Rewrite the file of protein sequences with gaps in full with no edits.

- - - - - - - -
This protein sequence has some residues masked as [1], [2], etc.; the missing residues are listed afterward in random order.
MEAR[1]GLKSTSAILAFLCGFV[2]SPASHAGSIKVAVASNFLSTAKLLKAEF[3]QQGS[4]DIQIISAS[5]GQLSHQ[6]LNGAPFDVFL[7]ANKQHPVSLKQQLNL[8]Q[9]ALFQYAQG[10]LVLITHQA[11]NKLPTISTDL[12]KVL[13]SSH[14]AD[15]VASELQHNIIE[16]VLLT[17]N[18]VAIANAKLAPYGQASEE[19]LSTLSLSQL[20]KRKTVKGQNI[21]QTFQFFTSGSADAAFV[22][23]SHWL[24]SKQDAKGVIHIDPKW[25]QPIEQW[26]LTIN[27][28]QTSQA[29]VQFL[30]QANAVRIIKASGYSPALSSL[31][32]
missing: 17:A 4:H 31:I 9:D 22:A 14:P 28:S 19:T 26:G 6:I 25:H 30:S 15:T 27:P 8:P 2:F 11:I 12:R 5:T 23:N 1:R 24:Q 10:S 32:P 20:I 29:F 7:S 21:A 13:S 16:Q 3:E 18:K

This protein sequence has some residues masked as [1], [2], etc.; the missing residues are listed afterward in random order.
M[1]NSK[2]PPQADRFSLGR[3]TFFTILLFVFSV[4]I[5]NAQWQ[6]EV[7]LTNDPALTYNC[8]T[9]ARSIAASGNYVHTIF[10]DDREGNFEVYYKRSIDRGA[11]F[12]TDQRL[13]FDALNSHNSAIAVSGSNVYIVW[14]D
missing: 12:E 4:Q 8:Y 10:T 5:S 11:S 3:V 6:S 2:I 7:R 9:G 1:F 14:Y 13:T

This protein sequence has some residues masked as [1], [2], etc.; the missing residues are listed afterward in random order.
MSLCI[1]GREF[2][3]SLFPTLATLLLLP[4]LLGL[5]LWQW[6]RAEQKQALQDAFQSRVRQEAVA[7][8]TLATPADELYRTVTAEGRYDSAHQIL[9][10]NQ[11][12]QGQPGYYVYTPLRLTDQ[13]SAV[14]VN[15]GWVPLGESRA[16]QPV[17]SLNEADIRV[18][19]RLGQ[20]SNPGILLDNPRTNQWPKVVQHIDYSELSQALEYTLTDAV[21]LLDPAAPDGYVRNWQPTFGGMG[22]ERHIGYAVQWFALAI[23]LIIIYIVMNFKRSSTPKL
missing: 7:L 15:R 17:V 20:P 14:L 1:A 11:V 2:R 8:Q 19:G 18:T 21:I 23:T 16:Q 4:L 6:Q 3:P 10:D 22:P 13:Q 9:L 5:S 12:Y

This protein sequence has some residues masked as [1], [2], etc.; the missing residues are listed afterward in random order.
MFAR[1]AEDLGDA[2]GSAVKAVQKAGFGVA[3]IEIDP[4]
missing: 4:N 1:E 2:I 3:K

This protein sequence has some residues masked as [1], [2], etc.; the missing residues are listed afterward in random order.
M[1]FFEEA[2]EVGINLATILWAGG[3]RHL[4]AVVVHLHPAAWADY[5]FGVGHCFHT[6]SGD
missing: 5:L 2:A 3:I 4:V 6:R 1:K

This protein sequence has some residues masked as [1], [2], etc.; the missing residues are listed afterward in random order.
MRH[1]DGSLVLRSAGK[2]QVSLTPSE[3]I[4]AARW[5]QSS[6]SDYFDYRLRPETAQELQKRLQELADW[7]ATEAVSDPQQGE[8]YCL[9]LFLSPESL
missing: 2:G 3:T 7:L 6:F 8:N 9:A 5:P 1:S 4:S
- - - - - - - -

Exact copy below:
This protein sequence has some residues masked as [1], [2], etc.; the missing residues are listed afterward in random order.
MEAR[1]GLKSTSAILAFLCGFV[2]SPASHAGSIKVAVASNFLSTAKLLKAEF[3]QQGS[4]DIQIISAS[5]GQLSHQ[6]LNGAPFDVFL[7]ANKQHPVSLKQQLNL[8]Q[9]ALFQYAQG[10]LVLITHQA[11]NKLPTISTDL[12]KVL[13]SSH[14]AD[15]VASELQHNIIE[16]VLLT[17]N[18]VAIANAKLAPYGQASEE[19]LSTLSLSQL[20]KRKTVKGQNI[21]QTFQFFTSGSADAAFV[22][23]SHWL[24]SKQDAKGVIHIDPKW[25]QPIEQW[26]LTIN[27][28]QTSQA[29]VQFL[30]QANAVRIIKASGYSPALSSL[31][32]
missing: 17:A 4:H 31:I 9:D 22:A 14:P 28:S 19:T 26:G 6:I 25:H 30:S 15:T 27:P 8:P 2:F 11:I 12:R 5:T 23:N 1:R 24:Q 10:S 32:P 20:I 29:F 7:S 21:A 13:S 16:Q 3:E 18:K

This protein sequence has some residues masked as [1], [2], etc.; the missing residues are listed afterward in random order.
M[1]NSK[2]PPQADRFSLGR[3]TFFTILLFVFSV[4]I[5]NAQWQ[6]EV[7]LTNDPALTYNC[8]T[9]ARSIAASGNYVHTIF[10]DDREGNFEVYYKRSIDRGA[11]F[12]TDQRL[13]FDALNSHNSAIAVSGSNVYIVW[14]D
missing: 12:E 4:Q 8:Y 10:T 5:S 11:S 3:V 6:S 2:I 7:R 9:G 1:F 14:Y 13:T

This protein sequence has some residues masked as [1], [2], etc.; the missing residues are listed afterward in random order.
MSLCI[1]GREF[2][3]SLFPTLATLLLLP[4]LLGL[5]LWQW[6]RAEQKQALQDAFQSRVRQEAVA[7][8]TLATPADELYRTVTAEGRYDSAHQIL[9][10]NQ[11][12]QGQPGYYVYTPLRLTDQ[13]SAV[14]VN[15]GWVPLGESRA[16]QPV[17]SLNEADIRV[18][19]RLGQ[20]SNPGILLDNPRTNQWPKVVQHIDYSELSQALEYTLTDAV[21]LLDPAAPDGYVRNWQPTFGGMG[22]ERHIGYAVQWFALAI[23]LIIIYIVMNFKRSSTPKL
missing: 7:L 15:R 17:V 20:P 14:L 1:A 11:V 2:R 8:Q 19:G 18:T 21:I 23:T 16:Q 4:L 6:Q 3:P 10:D 22:P 13:Q 9:L 5:S 12:Y

This protein sequence has some residues masked as [1], [2], etc.; the missing residues are listed afterward in random order.
MFAR[1]AEDLGDA[2]GSAVKAVQKAGFGVA[3]IEIDP[4]
missing: 4:N 1:E 2:I 3:K

This protein sequence has some residues masked as [1], [2], etc.; the missing residues are listed afterward in random order.
M[1]FFEEA[2]EVGINLATILWAGG[3]RHL[4]AVVVHLHPAAWADY[5]FGVGHCFHT[6]SGD
missing: 5:L 2:A 3:I 4:V 6:R 1:K

This protein sequence has some residues masked as [1], [2], etc.; the missing residues are listed afterward in random order.
MRH[1]DGSLVLRSAGK[2]QVSLTPSE[3]I[4]AARW[5]QSS[6]SDYFDYRLRPETAQELQKRLQELADW[7]ATEAVSDPQQGE[8]YCL[9]LFLSPESL
missing: 2:G 3:T 7:L 6:F 8:N 9:A 5:P 1:S 4:S